Maxine Tate Shields Grimm, 102 — whose pioneering efforts for The Church of Jesus Christ of Latter-day Saints in the Philippines helped make it possible for LDS missionaries to begin work in the nation in the early 1960s — died Feb. 10, 2017, in Tooele, Utah.
Sister Grimm, born May 18, 1914, entered the Philippines as a Red Cross worker in 1945. A year later she married E. M. “Pete” Grimm, a U.S. Army colonel, and the couple made their home in Manila.
In the following years she and her husband, who joined the Church in 1967, worked to open doors for the Church across Asia, according to an August 1997 Ensign article, “Faithful, Good, Virtuous, True: Pioneers in the Philippines.” Sister Grimm was present at almost every important occasion that led to the opening of missionary work in the Philippines. “Her home was the center of Church activity; most of the first 2,000 baptisms in Manila were performed in the Grimm swimming pool," according to the Ensign article. "Sister Grimm played her portable pump organ, which she had transported throughout the war, at many Church meetings and special occasions.”
Speaking of the beginning of missionary work in the Philippines, President Gordon B. Hinckley gave the following account at BYU on March 6, 1977:
“When the history of the work in the Philippines is properly written, it must include the story of Sister Maxine Grimm, whom some of you may know — a girl from Tooele, Utah, who served with the Red Cross in the Pacific campaigns of the Second World War. She married an American army officer, and after the war they established their home in Manila.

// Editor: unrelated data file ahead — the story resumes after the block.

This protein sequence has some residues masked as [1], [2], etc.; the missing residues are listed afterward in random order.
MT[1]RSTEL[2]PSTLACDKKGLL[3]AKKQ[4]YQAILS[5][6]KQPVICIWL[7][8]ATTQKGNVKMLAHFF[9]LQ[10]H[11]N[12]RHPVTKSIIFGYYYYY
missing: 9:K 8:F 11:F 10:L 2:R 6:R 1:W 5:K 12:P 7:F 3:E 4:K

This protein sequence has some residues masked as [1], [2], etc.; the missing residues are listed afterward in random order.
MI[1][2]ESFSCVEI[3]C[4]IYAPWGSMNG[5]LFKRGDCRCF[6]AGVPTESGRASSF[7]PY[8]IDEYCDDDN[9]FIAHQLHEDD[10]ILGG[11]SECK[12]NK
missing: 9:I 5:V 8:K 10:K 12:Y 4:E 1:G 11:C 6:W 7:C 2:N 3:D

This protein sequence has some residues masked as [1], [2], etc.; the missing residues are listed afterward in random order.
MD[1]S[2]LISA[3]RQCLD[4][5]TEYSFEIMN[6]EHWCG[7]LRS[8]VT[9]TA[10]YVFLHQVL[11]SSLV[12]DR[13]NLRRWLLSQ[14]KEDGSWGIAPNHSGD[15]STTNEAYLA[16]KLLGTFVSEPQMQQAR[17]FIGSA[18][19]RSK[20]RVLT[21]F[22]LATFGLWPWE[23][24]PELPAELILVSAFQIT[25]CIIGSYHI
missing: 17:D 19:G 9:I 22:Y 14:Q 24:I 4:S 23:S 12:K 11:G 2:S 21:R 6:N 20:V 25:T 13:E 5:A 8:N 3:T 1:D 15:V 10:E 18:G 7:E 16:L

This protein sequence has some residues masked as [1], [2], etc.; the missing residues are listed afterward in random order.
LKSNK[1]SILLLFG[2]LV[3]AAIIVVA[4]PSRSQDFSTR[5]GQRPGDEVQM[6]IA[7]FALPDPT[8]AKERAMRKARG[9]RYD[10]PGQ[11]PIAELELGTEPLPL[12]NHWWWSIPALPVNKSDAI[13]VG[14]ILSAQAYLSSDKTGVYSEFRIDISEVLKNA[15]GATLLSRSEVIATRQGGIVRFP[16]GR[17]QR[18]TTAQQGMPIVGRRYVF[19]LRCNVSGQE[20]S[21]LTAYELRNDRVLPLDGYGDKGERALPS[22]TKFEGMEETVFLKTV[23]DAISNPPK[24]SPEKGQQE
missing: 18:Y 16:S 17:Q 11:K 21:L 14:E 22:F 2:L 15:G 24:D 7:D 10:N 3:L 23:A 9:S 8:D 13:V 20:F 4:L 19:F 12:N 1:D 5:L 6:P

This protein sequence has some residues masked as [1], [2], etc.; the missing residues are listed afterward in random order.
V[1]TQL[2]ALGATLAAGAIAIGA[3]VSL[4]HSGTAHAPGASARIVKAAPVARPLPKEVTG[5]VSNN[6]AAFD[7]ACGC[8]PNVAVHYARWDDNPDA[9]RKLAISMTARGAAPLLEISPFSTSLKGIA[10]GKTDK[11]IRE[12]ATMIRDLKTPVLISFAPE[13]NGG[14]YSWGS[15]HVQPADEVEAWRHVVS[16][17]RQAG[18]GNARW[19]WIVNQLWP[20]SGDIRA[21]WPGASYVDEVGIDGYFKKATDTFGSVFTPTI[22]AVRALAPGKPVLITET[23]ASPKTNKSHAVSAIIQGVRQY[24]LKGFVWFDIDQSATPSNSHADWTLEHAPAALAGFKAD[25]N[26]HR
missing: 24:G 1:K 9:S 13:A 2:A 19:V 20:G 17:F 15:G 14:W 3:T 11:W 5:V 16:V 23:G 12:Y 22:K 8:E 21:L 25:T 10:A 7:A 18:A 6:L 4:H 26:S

“She did all she could to teach the gospel to others; she pleaded that missionaries be sent. Her husband had legal work done and did many other things to make it possible for the missionaries to come. It would have been much easier for them to have simply gone along their way, making money and enjoying the fruits of it, but Sister Grimm was unceasing in her efforts and in her pleas.
“I had responsibility for the work in Asia at that time, and I carried her pleas to the First Presidency, who, in 1961, authorized the extension of formal missionary work to that land. In May of 1961 we held a meeting to begin the work. Sister Grimm played the little portable organ she had carried through the campaigns of the Pacific war, and we sang the songs of Zion in a strange land. We bore testimony together and invoked the blessings of heaven on what we were to begin there. Present was one native Filipino member of the Church.
“That was the beginning of something marvelous, the commencement of a miracle. The rest is history, discouraging at times and glorious at others. I was there for the area conference held with President Kimball and others.
“I wept as I thought of the earlier years, and I remembered with appreciation the woman who largely forgot her own interests as she relentlessly pursued her dream of the day when the Church would be strong in the land in which she then lived, bringing happiness of a kind previously unknown to thousands of wonderful people. But, you say, if we were in an exotic place like the Philippines, we would do likewise. I would hope so. But let me say that opportunities are all around us to stretch our lives and our interests in behalf of others.”
Today there are 728,295 Latter-day Saints, 21 missions, 176 family history centers, 1,201 congregations and 2 temples in the Philippines.
Sister Grimm is survived by her two children: E.M. "Pete" Grimm and Linda G. Lawyer. She was preceded in death by her husbands Veldon Shields (1940) and Edward M. "Pete" Grimm (1977).
Funeral service for Sister Grimm are scheduled for Saturday, Feb. 18, at 11 a.m. in the Skyline Ward Building, 777 Skyline Dr., Tooele, Utah.
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